Date of Award


Level of Access Assigned by Author

Open-Access Thesis

Degree Name

Doctor of Philosophy (PhD)


Educational Leadership


Ian Mette

Second Committee Member

Catharine Biddle

Third Committee Member

Justin Dimmel

Additional Committee Members

Richard Ackerman

Betsy Webb


In 2011, the state of Maine introduced a statute that required all diplomas to be awarded on the basis of proficiency by 2017. During this period of time, school districts moved to incorporate Proficiency-based Education (PBE) systems of instruction and learning. This prompted educators to bring clarity to standards, assessment, and grading practices. In many schools, they also began to focus on the idea that mastery drives movement. Districts were encouraged to integrate higher-order thinking opportunities for students when making these changes to their learning system. Despite this guidance, it is not clear as to the extent that higher-order thinking opportunities are available for students in proficiency-based classrooms. The mastery-drives movement approach may indicate that these opportunities are only available for students who have attained proficiency. There is also a concern that students may not pursue these opportunities if they are not required of them.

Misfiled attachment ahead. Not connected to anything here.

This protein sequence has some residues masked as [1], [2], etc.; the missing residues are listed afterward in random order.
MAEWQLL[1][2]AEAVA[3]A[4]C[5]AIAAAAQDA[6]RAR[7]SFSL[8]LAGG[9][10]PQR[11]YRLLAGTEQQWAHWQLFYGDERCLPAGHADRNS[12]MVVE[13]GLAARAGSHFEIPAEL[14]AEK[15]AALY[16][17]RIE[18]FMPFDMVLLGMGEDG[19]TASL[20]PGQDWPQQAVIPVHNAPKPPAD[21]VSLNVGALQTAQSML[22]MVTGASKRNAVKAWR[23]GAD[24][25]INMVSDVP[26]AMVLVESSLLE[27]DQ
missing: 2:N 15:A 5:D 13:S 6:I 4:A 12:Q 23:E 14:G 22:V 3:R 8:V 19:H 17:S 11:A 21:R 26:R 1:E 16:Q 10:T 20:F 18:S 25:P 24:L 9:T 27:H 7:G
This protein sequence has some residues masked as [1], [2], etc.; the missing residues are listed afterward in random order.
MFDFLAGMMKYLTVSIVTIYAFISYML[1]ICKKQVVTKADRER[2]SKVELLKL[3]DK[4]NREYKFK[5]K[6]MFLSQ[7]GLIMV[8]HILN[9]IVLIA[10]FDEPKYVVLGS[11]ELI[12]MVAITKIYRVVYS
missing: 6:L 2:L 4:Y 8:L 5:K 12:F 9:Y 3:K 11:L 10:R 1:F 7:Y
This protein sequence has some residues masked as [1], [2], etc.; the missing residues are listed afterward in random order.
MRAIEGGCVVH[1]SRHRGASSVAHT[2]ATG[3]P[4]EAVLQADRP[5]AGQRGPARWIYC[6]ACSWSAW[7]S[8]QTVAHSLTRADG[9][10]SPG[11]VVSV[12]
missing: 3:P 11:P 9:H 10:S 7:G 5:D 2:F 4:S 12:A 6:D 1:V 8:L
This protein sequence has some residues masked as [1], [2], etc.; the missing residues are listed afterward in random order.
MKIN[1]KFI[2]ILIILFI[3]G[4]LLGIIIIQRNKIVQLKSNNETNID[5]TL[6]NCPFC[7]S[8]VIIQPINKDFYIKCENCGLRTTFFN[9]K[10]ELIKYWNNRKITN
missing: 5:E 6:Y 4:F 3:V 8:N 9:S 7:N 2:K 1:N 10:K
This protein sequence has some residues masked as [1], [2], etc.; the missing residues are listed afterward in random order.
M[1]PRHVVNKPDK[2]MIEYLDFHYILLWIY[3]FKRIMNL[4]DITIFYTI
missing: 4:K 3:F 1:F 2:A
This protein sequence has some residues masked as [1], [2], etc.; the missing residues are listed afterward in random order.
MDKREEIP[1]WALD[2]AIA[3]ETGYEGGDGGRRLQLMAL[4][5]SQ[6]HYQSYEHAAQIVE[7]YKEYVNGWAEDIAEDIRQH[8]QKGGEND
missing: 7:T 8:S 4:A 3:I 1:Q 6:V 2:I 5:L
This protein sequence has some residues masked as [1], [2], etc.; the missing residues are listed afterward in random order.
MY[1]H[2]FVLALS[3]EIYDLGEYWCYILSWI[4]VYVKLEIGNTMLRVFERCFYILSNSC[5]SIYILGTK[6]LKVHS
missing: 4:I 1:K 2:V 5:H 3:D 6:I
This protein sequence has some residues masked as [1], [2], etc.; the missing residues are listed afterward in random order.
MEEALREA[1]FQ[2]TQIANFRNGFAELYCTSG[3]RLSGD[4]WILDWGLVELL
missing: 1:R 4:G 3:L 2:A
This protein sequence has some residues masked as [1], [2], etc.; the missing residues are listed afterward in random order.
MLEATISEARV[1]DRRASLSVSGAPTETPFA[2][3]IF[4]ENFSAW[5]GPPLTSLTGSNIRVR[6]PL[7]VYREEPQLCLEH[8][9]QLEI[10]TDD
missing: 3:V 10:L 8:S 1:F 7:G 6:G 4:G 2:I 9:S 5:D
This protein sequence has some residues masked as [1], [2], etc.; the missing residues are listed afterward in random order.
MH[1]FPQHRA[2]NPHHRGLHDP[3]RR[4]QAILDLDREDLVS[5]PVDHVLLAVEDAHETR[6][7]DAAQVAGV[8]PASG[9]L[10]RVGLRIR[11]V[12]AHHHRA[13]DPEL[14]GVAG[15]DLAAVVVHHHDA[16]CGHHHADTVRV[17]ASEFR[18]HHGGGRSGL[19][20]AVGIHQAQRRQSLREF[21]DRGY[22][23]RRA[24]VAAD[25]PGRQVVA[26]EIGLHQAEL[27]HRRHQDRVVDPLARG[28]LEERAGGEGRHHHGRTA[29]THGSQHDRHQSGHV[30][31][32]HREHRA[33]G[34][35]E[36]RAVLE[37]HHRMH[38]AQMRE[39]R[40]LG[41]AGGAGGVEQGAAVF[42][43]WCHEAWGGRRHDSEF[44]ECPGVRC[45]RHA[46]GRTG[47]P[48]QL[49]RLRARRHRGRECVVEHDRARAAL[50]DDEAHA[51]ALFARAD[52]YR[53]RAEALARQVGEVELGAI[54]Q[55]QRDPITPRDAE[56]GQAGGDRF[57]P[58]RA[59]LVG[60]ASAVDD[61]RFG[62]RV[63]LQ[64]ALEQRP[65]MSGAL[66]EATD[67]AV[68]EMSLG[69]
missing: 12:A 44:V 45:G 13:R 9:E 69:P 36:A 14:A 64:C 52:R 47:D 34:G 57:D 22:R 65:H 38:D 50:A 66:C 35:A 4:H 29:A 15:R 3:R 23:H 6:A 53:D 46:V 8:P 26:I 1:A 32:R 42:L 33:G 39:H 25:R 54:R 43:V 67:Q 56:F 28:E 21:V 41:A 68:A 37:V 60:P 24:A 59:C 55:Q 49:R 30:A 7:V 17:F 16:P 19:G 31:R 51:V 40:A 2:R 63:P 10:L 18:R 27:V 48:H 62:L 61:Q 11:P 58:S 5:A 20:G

This research explored the frequency of higher-order thinking opportunities available for mathematics students in middle and secondary schools that made the move to a proficiency-based system. Additionally, the research aimed to discover how students are engaged in higher-order thinking and what factors may enhance or impede the opportunities. The research used an explanatory sequential mixed-methods design. Two rounds of 50 observations were conducted within five different schools (2 middle schools and 3 high schools) using the Instructional Practices Inventory (IPI) tool. In a sixth school, one round of 50 observations took place. In the end there were 550 total data points. The research also included 11 total focus groups with mathematics teachers.

The results suggest that high school math students in a proficiency-based structure tend to receive more opportunities for higher-order thinking within their classrooms. The research also pointed to individual pace learning structures impacting student ability to access higher-order thinking opportunities and suggested that the advanced students receive the bulk of the opportunities in PBE classrooms.